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      The Irish abortion referendum represented an historic moment for reproductive rights in Ireland. Strikingly, the overwhelming “Yes” vote from Irish voters was echoed and supported by a broad spectrum of Irish politicians. This presentation will describe the critical role played by scientific evidence in shaping the policy conversation and influencing the opinions of politicians. We will discuss both quantitative and qualitative findings about how women in Ireland access abortion and their experiences both traveling abroad to clinics and self-managing using online telemedicine. Looking ahead, we will also examine elements of the new legislation Irish politicians are drafting to grant access to abortion up to 12 weeks gestation. Finally, since the political spotlight has now turned to Northern Ireland, where abortion laws remain among the strictest in the world, we will preview new research examining women in Northern Ireland’s decision-making and experiences around abortion and discuss strategies for how this research might help support change.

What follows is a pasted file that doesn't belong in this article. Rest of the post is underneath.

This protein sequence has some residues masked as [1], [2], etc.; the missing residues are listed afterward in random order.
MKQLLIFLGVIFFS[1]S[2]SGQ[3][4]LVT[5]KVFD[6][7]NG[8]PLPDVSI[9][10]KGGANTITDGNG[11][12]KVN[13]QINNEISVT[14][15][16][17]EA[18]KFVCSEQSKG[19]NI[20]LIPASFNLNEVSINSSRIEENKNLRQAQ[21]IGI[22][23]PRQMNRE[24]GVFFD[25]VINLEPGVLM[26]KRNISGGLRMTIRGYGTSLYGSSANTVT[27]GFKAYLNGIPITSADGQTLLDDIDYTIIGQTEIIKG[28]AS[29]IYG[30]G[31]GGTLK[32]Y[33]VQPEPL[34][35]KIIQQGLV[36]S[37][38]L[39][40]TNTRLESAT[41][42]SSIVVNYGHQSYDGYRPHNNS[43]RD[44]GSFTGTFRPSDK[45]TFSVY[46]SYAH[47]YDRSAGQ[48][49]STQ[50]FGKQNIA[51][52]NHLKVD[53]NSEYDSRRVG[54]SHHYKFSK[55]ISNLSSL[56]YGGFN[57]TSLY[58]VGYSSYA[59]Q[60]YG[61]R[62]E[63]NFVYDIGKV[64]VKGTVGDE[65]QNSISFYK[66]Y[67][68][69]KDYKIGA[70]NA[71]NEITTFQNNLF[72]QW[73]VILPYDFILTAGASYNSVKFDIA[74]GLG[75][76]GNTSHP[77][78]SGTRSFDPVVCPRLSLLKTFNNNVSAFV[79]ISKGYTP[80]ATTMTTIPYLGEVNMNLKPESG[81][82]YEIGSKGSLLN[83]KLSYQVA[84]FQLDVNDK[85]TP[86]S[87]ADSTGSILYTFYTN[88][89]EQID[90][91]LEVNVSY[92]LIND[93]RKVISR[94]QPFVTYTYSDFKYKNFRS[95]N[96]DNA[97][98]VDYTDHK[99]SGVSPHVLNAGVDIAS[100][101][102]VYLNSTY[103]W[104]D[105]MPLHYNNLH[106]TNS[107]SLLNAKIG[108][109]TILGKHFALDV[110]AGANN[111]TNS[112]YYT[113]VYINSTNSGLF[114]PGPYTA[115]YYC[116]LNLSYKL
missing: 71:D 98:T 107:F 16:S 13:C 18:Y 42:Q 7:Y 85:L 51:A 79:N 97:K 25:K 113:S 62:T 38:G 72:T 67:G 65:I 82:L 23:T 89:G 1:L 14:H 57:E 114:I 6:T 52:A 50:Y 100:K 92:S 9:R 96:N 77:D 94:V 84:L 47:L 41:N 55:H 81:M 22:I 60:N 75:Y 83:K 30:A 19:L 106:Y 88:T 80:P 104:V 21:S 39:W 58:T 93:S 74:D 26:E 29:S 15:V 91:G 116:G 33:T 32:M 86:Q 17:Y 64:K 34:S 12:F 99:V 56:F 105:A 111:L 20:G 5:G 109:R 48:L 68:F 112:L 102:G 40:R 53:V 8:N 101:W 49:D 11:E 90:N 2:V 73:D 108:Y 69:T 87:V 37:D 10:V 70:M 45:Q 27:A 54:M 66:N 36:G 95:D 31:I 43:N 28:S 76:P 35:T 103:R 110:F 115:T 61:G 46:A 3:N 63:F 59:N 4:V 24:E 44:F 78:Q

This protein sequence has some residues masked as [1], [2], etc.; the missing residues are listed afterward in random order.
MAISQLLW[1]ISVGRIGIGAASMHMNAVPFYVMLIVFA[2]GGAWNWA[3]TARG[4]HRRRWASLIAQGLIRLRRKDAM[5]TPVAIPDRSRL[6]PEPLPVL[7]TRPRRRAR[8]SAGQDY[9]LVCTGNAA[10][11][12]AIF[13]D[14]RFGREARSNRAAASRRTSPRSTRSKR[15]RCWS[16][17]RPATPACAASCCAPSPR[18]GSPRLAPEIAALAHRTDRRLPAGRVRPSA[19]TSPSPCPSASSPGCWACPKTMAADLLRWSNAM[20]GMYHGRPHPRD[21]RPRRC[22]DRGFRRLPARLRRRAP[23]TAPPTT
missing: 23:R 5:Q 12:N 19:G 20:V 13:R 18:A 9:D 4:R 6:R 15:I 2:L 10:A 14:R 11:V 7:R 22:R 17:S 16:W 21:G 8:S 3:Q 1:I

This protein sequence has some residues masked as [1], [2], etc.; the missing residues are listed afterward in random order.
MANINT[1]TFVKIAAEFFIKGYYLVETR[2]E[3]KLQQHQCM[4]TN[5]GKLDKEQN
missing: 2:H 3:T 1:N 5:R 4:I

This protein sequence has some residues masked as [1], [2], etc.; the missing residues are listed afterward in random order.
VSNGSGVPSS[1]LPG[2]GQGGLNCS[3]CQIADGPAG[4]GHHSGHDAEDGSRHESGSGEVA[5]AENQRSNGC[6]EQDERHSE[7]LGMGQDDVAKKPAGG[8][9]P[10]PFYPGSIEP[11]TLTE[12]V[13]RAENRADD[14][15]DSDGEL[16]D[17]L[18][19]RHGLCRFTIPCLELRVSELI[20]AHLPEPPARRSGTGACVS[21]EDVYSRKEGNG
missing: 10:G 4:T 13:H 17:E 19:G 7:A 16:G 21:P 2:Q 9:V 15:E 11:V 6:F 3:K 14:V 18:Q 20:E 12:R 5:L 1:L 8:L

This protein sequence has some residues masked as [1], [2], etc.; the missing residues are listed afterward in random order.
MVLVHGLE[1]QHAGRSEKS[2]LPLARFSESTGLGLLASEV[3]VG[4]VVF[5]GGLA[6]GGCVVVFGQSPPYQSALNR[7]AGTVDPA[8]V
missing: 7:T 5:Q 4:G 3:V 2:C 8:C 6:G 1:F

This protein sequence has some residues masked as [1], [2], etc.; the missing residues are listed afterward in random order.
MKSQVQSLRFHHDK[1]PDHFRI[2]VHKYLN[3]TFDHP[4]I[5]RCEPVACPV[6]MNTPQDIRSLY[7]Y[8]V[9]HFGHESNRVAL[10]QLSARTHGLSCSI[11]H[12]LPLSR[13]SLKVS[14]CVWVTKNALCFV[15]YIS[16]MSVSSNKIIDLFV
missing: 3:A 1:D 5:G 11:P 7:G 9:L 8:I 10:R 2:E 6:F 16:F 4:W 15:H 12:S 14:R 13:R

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      Objectives: This paper considers recent developments in abortion law and policy in Northern Ireland and analyses their impact on access and future direction. Specifically, the paper considers: the investigation carried out by Committee on the Elimination of All Forms of Discrimination against Women (CEDAW); the implementation of the Centralised Booking System for those travelling to England; the implications of the Irish Referendum; political debates in the UK parliament and the recent Supreme Court Judgement.  

      Methods: the paper reviews research studies, political debates, policy documents, legal cases and considers the views of stakeholders (senior civil servants, health professional bodies, politicians, activists, trade unionists and academics).